Mysterious Skin tells the story of the ramifications of the sexual abuse of two eight-year old boys by their Little League coach. The coach grooms one of the boys and has a summer of 'encounters' with the boy, Neil. Neil seems to enjoy and embrace the experience (this is admittedly distressing to watch) and he even becomes the man's accomplice in luring other boys into the coach's apartment and them helping groom those boys. The other boy, Brian, is one of those boys whom Neil helps lure into the coach's apartment. Brian is no less traumatized by the experience, but in a completely different way than Neil.
The movie focuses mostly on Neil as an 18-year old and the fateful summer with the coach is shown in flashbacks. As a young man, Neil looks back on this summer as his dearest and most important childhood experience. During a conversation with a close friend, Neil says that the coach was the only one who has truly loved him. Neil's friend objects that Neil was 8-years old and is about to point out that this was abuse not love. Neil aggressively defends the experience and says "that it is a huge, huge part of who he is." The latter statement is indeed the truth, and through watching Neil as a young man we see the how true and tragic is this abuse masquerading as 'love' (ug). Neil becomes a male-prostitute and it becomes clear that by doing tricks with middle-aged men he is trying to recapture that summer. Indeed, Neil's whole life seems to revolve in some way around his obsession with that summer. It is only at the very end that Neil begins to gain some perspective -- this by meeting Brian and seeing how Brian was traumatized by what happened. Neil was an accomplice to that and he becomes critical in helping Brian remember and thus begin to heal.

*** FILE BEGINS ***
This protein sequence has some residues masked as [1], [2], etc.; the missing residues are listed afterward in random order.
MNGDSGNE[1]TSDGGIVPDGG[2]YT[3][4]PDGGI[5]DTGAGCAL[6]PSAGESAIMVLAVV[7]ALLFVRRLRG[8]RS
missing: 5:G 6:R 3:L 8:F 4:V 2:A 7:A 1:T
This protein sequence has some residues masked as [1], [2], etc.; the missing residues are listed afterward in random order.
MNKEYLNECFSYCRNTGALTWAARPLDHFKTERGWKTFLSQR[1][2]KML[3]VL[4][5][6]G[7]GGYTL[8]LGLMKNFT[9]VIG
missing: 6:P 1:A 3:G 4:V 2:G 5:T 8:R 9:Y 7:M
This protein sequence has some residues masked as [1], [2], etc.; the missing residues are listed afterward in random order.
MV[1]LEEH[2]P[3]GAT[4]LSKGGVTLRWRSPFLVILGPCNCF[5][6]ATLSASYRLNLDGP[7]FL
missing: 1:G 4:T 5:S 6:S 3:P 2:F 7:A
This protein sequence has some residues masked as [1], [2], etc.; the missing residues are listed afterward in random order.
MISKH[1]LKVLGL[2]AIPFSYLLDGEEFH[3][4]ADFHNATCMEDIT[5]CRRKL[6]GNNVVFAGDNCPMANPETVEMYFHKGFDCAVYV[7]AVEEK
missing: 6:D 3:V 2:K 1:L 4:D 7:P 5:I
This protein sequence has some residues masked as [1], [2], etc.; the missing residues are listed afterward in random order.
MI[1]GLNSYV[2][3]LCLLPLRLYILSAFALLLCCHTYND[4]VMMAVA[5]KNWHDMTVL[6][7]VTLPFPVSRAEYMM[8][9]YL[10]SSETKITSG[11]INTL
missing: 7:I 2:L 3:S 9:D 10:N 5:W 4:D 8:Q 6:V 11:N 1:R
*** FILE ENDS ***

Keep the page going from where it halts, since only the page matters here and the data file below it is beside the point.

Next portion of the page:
This was one of the best movies I saw in 2007 (Kaja agreed that it was great too). The acting is phenomenal and the script is nuanced and excellent. As a parent, I normally would never watch a movie about child molestation -- there are some images you do not want in your head. However, Kaja picked out the movie; it was highly recommended by his friends although he did not know what it was about. As he sat down on the couch with the popcorn, he turned to me and said, "By the way, most people say this is a little disturbing." But by then the DVD was already spinning. Yes, the movie is a little disturbing. In case you are wondering, there are no images of crying children getting raped -- Neil is a willing participant. Yes, yes, the coach grooms and manipulates Neil so that he is willing. This is disturbing, but I found this more watchable than what happened to Brian. Fortunately, we do not actually see what happens to Brian (it is described). BUT, the film is NOT about child-molestation; it is about how two fascinating young men and how something in their youth made them who they are.
This is a great film and I recommend it highly with caveats. The first caveat is that you need to like difficult films about difficult topics, such as Trainspotting, Boys Don't Cry, or Monster. If you avoid films like that, then you'll want to avoid this one too. The second caveat is you need know that this film is sexually graphic. Neil is a male prostitute and about 25% of the film involves him during his tricks. There is no full-frontal nudity (though plenty backside), but you know exactly what he is doing and what is being done to him. It is not titillating; most of his clients seem to be overweight used-car salesmen types. The actual sexual encounters between the coach and Neil are shown by clever editing -- the child actors are never actually in the same shot as the coach except when they are talking early on. Instead the abuse is graphically described by Neil (at age 18).
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Clip from the film (nothing bad besides some salty language):
Rented from Netflix